The airbase and its premises are today in the village of Szprotawa. You can reach the gate of the bunker by car. Approaching the village from the south along the roads 297 or 12, which meet just south of the village, you may then take the road called Sosnowa. It points north and straight into the base. After about .25 miles the road will turn left. Just before that, you will see a paved road taking to the right. Keep on it as it will go through the former grounds of the base, now invaded by vegetation, where you will spot old aircraft shelters. The pavement will turn into concrete slabs at some point. Follow the road until it points south. You will find the gate with red stars and a no trespassing sign just after crossing an unpaved service road. You may park on the roadside and get past the gate by walk to avoid misunderstandings.
As pointed out, the area is privately owned and not open to the public. You need to get permission to step inside, and it might not be granted. You are likely to meet workers and watchdogs who will bark at you. I gesticulated in front of the workers, showed my camera and photographic gear, and they appeared not to care much about me taking pictures around. I spent a pretty long time undisturbed in the bunker, which is basically unused by the local business, but decided not to stimulate any discussion by taking too many pictures of the area ahead of it, which is actively used.
The fact that the airbase in Szprotawa – also known as Wiechlice – was supplied with a warhead bunker for tactical nuclear weapons tells much about its relevance at the time. Today, the territory of the base has been divided and partly sold to private businesses.
On one side, this has implied severe alterations to the original plan, with taxiways made unrecognizable, demolished or highly modified buildings, and so on. On the pros side, the huge runway can be freely accessed, and except for the extremities, it is still in relatively good shape, with the original centerline and other markings still visible.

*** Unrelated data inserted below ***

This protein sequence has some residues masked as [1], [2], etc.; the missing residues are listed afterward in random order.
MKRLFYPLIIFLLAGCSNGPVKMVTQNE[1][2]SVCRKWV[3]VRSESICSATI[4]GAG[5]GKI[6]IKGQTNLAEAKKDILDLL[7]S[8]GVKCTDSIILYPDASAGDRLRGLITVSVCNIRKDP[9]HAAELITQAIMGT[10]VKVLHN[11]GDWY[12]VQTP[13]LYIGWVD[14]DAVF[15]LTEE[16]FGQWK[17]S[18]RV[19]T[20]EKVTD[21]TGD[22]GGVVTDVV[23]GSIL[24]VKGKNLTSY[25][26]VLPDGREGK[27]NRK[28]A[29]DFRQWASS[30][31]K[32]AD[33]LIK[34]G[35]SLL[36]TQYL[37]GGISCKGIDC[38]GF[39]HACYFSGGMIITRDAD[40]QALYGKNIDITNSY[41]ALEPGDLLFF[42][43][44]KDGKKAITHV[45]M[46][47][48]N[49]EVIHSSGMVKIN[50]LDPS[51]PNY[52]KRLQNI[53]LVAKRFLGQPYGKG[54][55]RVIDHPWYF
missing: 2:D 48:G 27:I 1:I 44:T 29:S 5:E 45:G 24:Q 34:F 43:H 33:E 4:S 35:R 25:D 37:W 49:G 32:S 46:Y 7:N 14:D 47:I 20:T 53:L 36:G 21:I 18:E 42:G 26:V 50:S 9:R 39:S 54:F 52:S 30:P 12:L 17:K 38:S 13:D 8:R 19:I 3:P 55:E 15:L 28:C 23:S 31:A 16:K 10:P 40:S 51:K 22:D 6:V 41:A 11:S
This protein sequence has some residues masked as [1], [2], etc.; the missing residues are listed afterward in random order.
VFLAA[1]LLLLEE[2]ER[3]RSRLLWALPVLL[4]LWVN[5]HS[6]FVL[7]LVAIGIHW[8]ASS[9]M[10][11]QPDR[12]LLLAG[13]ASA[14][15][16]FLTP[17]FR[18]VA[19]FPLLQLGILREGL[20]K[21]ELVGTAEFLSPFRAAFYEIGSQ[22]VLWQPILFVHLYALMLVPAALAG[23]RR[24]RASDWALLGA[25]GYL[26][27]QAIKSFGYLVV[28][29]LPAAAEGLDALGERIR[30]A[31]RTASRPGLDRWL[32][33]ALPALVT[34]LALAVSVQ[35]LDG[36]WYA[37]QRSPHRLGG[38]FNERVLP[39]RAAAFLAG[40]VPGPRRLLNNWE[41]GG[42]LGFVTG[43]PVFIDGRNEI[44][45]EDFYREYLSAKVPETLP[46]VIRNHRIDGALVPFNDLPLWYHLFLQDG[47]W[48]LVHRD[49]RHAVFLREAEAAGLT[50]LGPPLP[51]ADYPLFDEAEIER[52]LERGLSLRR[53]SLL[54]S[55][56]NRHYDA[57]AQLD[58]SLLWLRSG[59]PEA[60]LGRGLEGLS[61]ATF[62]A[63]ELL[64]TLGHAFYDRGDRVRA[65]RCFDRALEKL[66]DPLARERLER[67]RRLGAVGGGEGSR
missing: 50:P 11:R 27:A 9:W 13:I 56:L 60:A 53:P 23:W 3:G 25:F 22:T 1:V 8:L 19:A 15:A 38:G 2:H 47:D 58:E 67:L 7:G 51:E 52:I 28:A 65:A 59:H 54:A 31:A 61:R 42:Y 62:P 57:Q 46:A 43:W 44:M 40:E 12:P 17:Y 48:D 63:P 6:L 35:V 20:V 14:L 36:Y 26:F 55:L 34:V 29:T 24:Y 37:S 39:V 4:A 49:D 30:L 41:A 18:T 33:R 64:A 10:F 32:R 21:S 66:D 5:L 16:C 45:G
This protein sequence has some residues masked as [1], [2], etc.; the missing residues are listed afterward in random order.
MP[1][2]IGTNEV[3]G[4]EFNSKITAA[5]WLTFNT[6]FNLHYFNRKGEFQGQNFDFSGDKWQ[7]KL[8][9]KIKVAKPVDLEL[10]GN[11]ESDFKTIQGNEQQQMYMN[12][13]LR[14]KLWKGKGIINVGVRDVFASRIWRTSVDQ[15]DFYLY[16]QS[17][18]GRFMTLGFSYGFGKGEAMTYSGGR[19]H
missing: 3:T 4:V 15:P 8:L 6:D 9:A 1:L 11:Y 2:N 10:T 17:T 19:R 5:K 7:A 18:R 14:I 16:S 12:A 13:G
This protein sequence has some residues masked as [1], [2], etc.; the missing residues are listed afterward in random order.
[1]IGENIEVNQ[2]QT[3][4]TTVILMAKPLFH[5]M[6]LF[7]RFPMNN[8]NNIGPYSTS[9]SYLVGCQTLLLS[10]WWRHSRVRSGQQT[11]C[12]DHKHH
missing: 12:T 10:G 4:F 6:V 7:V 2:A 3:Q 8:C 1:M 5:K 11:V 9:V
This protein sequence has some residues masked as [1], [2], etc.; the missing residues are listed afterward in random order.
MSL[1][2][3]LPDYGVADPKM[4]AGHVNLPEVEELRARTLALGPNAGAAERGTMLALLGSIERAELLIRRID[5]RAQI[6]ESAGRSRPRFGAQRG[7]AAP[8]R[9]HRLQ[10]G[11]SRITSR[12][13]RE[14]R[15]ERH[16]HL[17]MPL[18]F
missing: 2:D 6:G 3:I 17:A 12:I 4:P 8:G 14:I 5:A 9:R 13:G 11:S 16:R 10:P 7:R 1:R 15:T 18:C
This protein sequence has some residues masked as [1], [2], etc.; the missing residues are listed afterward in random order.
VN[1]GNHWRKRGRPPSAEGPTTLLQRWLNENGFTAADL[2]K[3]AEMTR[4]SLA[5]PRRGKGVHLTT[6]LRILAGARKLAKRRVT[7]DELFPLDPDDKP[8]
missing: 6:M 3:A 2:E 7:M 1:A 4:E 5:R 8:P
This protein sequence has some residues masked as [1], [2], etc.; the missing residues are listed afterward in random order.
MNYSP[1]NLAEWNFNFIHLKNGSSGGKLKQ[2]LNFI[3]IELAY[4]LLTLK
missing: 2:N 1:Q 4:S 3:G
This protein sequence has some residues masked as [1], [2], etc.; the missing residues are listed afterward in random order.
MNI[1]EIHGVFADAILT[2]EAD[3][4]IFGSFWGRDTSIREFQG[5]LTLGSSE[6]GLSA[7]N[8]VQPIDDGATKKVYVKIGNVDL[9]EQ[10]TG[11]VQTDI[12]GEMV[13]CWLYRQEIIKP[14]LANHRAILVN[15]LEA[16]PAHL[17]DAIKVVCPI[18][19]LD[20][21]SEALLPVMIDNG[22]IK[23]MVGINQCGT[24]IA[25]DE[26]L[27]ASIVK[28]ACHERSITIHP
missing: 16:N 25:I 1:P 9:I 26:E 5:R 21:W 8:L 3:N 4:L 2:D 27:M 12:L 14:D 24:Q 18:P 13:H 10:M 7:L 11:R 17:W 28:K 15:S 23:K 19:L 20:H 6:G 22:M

The base offers also some classic Soviet Type B hangars, typical to the mid-Sixties to mid-Seventies period. The giant reinforced concrete doors have been taken away. On the inside walls, writing in Cyrillic is abundant.
On the day of my visit there, a local ‘war race’ (official site) – a kind of gymkhana – was taking place, making use of the post-apocalyptic scenario of the deserted base to setup a great running circuit – much fun!
A tank was performing some acrobatics for the crowds on a terminal part of the former runway – a very nice and unusual sight!
The site is completed by an extensive network of preserved service ways and some smaller buildings, generally not in a good shape.
Getting there and moving around
Similarly to the approach to the atomic bunker, you might take on the road called Sosnowa from road 297 or 12. The road points into the base. At the end of the road, turn right and you will point directly to the runway. You will see several aircraft shelters in this area. You can park where you like, or you can reach the runway and move freely on it.
In its history the base of Trzebien hosted tank regiments, which would train on the extensive proving grounds nearby. A large secluded town used to be located just out of the fence, for civilian servicemen and for the families of Soviet staff.